Logging Cache Results

In addition to recording information about client and origin requests and responses, Traffic Server exposes detailed information about cache interactions for every request which passes through a node. This information is incredibly important to establishing an efficient caching configuration, though it is only present in your logging output if the crc logging field is used.

Interpreting Cache Results

An immediate benefit to including cache result codes in your logging output is the ability to trace and diagnose specific problems. You may be able to tell without any help that a particular request takes much longer than it should, and HTTP response inspection reveals a very small (or possibly zero) value for the Age header, but you may still be left wondering why. If it’s possible to correlate the problematic request(s) with access log entries, the cache result code may help shed significant light.

Misconfigured headers from your origin may be resulting in clients aggressively sending no-cache requests, or cache objects may be going stale too rapidly and IMS (If-Modified-Since) requests are reaching back to the origin server more often than you anticipated. Perhaps this isn’t a regular web browser request, but part of an application’s API and the HTTP method being used isn’t understood by Traffic Server and instead just gets passed blindly through to the origin. These and other situations can all be revealed pretty quickly by logging and inspecting Traffic Server cache results.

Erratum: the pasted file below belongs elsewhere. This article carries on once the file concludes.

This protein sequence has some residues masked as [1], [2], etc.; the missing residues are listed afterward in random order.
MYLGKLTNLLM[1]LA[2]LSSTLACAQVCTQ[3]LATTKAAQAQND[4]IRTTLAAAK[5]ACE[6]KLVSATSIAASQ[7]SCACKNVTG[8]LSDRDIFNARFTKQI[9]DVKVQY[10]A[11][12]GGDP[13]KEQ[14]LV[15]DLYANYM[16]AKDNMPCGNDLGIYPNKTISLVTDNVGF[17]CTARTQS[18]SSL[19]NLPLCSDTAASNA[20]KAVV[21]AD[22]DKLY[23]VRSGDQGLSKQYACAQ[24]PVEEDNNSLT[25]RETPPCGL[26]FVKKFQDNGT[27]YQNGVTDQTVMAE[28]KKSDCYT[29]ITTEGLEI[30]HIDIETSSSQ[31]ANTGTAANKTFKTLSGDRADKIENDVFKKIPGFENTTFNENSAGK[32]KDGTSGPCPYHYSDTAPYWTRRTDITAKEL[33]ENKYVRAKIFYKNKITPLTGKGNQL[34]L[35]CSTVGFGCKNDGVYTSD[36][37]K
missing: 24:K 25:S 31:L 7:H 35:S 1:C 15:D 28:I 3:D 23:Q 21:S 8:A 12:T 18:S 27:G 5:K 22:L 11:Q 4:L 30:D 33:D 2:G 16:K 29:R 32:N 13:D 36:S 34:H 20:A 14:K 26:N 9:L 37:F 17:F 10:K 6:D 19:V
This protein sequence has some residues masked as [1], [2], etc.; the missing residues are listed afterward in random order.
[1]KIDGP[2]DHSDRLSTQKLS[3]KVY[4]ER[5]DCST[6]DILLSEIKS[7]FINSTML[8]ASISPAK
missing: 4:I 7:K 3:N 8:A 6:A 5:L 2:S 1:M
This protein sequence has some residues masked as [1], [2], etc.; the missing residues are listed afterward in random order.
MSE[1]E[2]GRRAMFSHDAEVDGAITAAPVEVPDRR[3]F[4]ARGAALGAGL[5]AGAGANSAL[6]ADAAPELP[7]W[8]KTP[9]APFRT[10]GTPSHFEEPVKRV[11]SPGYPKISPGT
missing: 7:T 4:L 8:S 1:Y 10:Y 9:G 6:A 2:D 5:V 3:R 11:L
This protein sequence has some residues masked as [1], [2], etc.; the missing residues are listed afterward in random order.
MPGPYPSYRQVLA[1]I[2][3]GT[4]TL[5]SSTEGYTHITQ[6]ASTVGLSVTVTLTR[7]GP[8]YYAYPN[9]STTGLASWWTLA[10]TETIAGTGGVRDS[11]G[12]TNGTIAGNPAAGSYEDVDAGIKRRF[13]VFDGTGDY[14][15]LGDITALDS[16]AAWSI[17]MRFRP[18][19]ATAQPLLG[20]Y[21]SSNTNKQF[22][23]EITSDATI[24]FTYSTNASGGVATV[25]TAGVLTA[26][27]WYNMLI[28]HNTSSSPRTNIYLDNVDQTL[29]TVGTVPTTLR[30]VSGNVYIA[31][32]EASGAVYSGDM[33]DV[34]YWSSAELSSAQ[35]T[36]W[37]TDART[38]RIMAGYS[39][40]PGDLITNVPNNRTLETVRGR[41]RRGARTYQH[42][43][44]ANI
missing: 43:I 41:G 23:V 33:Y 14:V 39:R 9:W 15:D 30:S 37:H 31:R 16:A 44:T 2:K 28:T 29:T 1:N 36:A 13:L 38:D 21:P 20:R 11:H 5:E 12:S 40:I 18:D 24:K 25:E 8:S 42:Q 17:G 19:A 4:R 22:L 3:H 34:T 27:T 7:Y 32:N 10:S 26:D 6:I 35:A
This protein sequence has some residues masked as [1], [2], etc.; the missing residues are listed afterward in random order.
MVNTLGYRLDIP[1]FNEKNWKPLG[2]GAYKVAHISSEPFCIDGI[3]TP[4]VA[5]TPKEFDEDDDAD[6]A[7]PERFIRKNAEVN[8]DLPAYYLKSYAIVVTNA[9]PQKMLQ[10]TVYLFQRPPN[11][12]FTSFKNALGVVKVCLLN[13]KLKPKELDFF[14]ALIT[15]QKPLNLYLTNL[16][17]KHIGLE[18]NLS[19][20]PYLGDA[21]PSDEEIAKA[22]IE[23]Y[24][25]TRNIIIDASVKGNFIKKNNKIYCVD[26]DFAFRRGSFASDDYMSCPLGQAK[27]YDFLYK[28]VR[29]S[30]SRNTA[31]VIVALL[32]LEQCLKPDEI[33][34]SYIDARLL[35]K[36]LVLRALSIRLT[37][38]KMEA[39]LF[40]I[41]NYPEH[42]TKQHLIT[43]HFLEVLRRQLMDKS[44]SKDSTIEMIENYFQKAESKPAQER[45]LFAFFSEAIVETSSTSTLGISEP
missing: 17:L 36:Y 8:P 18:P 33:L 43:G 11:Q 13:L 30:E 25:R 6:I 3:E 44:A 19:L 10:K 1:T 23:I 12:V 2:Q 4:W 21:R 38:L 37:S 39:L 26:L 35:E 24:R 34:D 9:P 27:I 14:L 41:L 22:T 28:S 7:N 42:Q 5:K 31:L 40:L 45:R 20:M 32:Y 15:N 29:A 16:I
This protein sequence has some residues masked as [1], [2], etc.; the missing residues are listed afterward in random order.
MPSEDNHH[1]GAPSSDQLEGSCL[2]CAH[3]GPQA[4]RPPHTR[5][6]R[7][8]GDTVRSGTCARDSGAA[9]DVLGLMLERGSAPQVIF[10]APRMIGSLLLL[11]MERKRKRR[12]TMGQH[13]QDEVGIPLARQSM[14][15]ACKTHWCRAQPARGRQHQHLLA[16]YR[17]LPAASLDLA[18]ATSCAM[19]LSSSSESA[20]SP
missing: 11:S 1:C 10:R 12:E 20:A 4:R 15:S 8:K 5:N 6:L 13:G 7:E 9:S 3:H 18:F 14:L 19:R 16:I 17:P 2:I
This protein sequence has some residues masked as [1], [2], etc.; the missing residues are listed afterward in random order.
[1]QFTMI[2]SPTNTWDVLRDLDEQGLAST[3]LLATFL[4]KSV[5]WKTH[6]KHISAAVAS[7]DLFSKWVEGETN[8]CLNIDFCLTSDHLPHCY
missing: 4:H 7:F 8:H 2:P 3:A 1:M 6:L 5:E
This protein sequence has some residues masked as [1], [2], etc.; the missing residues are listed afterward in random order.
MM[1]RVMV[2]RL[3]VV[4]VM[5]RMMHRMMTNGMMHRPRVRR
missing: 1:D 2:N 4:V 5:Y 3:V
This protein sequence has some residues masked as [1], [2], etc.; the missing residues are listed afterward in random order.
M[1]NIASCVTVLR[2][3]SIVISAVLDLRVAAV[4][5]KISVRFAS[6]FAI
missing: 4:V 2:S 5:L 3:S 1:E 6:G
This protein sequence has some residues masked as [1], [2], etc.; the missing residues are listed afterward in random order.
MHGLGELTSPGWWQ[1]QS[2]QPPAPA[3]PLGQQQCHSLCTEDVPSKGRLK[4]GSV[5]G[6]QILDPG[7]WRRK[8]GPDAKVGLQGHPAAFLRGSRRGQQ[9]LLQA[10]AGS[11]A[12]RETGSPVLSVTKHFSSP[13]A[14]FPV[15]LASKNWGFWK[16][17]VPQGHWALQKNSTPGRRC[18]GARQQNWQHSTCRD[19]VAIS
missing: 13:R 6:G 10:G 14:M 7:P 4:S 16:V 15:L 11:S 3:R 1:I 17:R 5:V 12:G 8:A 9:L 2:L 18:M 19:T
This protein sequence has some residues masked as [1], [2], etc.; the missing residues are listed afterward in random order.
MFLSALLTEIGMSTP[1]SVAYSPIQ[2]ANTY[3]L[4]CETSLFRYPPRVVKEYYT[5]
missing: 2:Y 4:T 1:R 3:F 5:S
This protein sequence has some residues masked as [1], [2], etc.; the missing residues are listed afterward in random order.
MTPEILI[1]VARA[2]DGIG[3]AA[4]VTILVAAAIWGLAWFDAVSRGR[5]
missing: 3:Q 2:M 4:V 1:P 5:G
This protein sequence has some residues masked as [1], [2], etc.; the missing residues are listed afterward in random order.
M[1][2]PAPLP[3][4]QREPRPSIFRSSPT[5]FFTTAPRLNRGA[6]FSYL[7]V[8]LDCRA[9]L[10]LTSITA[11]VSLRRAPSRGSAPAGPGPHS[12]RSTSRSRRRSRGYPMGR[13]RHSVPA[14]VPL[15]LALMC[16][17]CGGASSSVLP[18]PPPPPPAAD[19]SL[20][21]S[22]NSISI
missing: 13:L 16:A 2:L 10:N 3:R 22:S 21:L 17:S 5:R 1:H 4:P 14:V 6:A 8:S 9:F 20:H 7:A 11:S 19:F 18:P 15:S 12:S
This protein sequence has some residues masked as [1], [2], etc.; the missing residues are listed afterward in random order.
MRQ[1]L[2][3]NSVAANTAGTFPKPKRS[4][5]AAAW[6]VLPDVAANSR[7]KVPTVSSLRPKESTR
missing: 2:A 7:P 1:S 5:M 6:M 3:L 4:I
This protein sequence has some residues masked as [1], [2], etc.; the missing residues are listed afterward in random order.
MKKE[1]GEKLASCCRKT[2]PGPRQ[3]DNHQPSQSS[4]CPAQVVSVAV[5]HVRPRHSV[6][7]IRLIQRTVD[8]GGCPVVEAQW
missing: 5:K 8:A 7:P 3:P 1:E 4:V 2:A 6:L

Even more useful as an overall monitoring and optimization strategy is to log the cache results, and then produce reports through log aggregation and analysis tools. Such an approach can reveal larger trends and unearth problems or inefficiencies that don’t necessarily result in outright client errors or bug reports from users.

A high ratio of TCP_MISS to TCP_HIT events can indicate that your cache is sized too small and objects are being evicted too quickly for your Traffic Server cache to reduce traffic to your origin servers - largely defeating the purpose of having a caching layer at all. Here too small could be anything from simply not sized appropriately despite your hopes and intentions otherwise (hopefully because you’re still fine-tuning your configuration based on monitoring and reporting results) to the difficult situation in which you operate very large sets of cacheable data that see too sparse access patterns to easily create a single cache policy.

In the latter scenario, you may need to investigate tiered caching policies on subsets of your data to better tune the eviction rates, or partition data across different storage volumes to keep less-frequently, but very large objects (e.g. hours-long, archived training videos from years past) from suddenly evicting large numbers of more moderately visited, much smaller, but infrequently-changing objects (e.g. costly HTML pages of your semester course schedules generated by an unruly SQL query in your aging CMS).